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The EFA 2000 Assessment > How was it done ?
 What is it?
    Information note on
country reports
General guidelines
 Why is it important?
 Who organized it?
Regional EFA teams
National coordinators
 How was it done?
 To know more
  Flash 01/09/1998
Flash 02/09/1998
Flash 04/09/1999
  How was the EFA 2000 Assessment carried out ?
    The EFA 2000 Assessment has essentially been a matter for each country to carry out for itself. An invitation letter, General Guidelines, and an outline for country reports , prepared by the Education for All Forum Secretariat, were dispatched to all national governments in early July 1998.
    Countries were invited to establish a national assessment group and appoint a national co-ordinator as early as possible to produce a first, very preliminary draft report by December 1998. During the first half of 1999, national co-ordinators met during sub-regional workshops to discuss and improve country reports. Final reports were due in September 1999, in time for the regional conferences (link to regional conferences) and the World Education Forum. For more information on the calendar of the EFA 2000 Assessment see timetable.
    Concerning the content of the country reports, countries were asked to consider all six of the target dimensions that derive from the 'expanded vision of basic education' of the World Declaration on Education for All. Since most statistical data concern schooling, which is largely controlled by government, there has been an understandable tendency to give most attention to schooling. However, the Assessment has aimed at giving increasing importance to other components of basic education, such as early childhood development activities, literacy and other educational programmes for adolescents and adults, as well as the use of the media for basic education. Eighteen core EFA indicators were elaborated to help countries assess their situation in basic education.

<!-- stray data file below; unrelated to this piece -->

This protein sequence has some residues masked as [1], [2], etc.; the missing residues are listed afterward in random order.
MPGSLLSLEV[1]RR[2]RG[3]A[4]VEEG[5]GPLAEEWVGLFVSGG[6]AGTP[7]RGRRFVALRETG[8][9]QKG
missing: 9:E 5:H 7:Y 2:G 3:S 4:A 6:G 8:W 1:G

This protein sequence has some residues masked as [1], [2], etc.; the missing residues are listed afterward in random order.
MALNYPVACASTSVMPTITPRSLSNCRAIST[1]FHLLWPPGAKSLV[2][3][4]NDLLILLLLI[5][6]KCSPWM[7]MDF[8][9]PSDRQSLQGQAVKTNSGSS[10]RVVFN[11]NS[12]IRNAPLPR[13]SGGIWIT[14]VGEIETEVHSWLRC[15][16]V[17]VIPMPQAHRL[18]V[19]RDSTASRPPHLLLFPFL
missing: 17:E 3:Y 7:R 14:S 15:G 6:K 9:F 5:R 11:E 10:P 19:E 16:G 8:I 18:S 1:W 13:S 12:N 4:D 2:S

The six Education for All goals :
  1. Expansion of early childhood care and developmental activities, including family and community interventions, especially for poor, disadvantaged and disabled children;
  2. Universal access to, and completion of, primary education (or whatever higher level of education is considered as "basic") by the year 2000;
  3. Improvement in learning achievement such that an agreed percentage of an appropriate age cohort (e. g. 80% of 14 year-olds) attains or surpasses a defined level of necessary learning achievement;
  4. Reduction of the adult illiteracy rate (the appropriate age group to be determined in each country) to, say, one-half its 1990 level by the year 2000, with sufficient emphasis on female literacy to significantly reduce the current disparity between male and female illiteracy rates;
  5. Expansion of provisions of basic education and training in other essential skills required by youth and adults, with programme effectiveness assessed in terms of behavioural changes and impacts on health, employment and productivity;
  6. Increased acquisition by individuals and families of the knowledge, skills and values required for better living and sound and sustainable development, made available through all education channels including the mass media, other forms of modern and traditional communication, and social action, with effectiveness assessed in terms of behavioural change.
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